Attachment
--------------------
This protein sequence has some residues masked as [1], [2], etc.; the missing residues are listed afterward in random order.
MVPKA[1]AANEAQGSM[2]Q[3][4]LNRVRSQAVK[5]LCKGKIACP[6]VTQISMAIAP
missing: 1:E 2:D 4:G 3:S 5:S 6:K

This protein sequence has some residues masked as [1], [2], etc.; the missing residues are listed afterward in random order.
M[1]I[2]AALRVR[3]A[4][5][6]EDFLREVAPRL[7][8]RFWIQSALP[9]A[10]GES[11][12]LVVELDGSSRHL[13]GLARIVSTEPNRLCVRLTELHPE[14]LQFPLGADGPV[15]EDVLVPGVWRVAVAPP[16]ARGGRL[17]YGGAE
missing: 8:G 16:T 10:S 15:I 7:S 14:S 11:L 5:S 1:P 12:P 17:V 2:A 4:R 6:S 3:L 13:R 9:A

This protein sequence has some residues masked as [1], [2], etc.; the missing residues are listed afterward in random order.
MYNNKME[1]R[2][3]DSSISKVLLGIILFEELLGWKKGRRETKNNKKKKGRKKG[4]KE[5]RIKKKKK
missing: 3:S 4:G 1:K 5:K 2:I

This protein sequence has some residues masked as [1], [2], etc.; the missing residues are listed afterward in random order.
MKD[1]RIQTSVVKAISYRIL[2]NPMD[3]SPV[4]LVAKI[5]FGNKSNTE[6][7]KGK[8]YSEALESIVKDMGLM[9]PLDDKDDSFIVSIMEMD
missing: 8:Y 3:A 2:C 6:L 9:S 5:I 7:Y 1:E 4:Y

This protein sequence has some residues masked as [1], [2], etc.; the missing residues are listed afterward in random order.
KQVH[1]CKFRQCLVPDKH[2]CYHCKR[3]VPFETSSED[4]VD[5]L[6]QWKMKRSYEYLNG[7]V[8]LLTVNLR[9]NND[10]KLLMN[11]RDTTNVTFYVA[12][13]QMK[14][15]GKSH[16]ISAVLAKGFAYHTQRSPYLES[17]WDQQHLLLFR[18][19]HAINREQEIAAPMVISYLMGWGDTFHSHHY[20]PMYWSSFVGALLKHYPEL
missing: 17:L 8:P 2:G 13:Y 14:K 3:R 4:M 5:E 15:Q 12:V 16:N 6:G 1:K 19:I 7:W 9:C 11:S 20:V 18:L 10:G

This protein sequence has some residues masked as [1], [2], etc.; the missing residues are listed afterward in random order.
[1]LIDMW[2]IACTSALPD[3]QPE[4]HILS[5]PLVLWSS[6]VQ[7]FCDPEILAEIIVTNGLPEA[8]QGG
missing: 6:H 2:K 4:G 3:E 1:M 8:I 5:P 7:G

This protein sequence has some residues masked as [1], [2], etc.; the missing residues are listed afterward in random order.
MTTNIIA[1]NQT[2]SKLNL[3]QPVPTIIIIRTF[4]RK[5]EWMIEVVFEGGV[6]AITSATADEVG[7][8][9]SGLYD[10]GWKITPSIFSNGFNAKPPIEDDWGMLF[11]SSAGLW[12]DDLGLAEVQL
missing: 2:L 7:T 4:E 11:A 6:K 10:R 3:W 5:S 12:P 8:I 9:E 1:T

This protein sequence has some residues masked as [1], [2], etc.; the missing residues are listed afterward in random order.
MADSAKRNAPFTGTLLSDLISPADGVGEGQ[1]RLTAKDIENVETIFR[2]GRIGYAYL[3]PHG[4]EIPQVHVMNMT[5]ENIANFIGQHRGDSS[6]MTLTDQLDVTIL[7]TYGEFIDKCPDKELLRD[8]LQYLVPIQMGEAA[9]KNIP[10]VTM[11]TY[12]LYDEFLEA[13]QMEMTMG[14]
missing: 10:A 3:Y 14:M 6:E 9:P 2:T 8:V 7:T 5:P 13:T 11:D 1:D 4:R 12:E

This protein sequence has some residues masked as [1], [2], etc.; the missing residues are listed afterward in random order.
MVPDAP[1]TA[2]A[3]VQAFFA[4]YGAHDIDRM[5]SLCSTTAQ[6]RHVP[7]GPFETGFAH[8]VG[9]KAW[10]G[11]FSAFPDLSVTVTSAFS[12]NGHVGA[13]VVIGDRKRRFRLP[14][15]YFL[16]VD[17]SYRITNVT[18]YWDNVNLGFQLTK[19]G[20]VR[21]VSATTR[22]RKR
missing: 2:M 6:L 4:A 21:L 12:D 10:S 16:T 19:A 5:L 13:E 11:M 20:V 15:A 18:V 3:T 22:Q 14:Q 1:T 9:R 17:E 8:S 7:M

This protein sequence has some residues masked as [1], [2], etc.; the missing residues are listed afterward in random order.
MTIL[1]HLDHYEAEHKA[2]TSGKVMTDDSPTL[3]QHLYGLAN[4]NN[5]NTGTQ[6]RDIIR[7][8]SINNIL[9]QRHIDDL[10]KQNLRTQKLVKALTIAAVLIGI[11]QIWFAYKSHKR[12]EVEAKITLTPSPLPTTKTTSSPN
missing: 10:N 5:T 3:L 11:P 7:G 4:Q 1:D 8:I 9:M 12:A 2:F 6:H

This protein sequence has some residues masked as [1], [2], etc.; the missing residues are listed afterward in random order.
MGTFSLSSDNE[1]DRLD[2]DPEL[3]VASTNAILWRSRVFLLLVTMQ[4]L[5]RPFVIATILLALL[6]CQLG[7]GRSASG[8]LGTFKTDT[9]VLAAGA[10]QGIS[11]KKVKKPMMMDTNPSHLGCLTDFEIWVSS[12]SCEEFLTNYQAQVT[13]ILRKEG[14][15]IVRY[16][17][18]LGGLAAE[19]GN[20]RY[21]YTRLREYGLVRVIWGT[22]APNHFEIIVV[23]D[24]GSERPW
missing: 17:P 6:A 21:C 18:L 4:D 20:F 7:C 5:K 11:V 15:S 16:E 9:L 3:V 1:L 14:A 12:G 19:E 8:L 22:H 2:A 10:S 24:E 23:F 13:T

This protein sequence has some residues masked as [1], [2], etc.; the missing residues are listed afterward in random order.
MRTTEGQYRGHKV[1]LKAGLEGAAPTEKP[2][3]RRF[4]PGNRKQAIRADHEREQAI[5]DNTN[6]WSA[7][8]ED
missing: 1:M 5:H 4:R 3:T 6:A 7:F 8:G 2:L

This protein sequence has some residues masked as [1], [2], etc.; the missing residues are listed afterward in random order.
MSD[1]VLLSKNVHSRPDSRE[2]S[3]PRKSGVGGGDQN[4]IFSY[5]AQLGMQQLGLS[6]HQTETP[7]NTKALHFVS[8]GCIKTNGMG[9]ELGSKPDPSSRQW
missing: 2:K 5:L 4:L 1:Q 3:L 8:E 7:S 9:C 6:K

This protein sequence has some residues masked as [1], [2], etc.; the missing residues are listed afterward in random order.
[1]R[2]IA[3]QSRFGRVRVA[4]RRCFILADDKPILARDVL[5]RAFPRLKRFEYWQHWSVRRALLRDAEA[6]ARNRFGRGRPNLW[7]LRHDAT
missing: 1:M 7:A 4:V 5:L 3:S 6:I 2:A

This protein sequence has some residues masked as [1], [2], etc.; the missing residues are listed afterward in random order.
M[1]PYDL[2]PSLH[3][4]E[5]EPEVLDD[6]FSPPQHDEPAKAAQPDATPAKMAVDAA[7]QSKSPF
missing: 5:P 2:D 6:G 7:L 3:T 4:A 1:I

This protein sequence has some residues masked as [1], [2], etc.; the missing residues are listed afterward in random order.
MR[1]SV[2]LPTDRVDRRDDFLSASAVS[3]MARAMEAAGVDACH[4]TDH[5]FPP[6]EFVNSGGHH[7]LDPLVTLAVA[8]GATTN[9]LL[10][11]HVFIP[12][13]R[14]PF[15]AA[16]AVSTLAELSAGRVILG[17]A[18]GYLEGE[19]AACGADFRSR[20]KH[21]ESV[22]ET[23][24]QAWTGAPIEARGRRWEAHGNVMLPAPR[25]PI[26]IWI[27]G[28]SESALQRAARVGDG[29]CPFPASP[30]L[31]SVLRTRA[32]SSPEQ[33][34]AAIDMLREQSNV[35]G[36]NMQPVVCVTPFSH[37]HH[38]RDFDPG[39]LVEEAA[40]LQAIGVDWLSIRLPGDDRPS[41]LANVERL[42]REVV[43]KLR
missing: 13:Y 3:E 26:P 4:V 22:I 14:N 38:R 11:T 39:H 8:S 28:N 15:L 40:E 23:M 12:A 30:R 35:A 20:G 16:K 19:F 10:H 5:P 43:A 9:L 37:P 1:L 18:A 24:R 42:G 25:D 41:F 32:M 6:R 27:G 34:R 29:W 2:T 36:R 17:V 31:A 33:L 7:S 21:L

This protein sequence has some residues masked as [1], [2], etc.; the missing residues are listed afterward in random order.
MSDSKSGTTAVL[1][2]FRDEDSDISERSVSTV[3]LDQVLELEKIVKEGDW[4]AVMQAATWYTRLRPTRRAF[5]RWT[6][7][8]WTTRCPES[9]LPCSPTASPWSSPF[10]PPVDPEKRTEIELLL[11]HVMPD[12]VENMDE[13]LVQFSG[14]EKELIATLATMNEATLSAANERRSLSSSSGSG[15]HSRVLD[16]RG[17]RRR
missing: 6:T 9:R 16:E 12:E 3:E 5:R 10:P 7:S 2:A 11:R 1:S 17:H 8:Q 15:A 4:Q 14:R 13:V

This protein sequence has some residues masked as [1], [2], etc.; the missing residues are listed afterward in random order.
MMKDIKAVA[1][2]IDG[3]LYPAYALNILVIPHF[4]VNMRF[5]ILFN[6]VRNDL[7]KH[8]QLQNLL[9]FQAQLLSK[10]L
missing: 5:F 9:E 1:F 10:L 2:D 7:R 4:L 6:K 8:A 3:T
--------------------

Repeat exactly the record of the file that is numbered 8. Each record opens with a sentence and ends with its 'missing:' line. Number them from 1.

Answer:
This protein sequence has some residues masked as [1], [2], etc.; the missing residues are listed afterward in random order.
MADSAKRNAPFTGTLLSDLISPADGVGEGQ[1]RLTAKDIENVETIFR[2]GRIGYAYL[3]PHG[4]EIPQVHVMNMT[5]ENIANFIGQHRGDSS[6]MTLTDQLDVTIL[7]TYGEFIDKCPDKELLRD[8]LQYLVPIQMGEAA[9]KNIP[10]VTM[11]TY[12]LYDEFLEA[13]QMEMTMG[14]
missing: 10:A 3:Y 14:M 6:E 9:P 2:T 8:V 7:T 5:P 13:T 11:D 1:D 4:R 12:E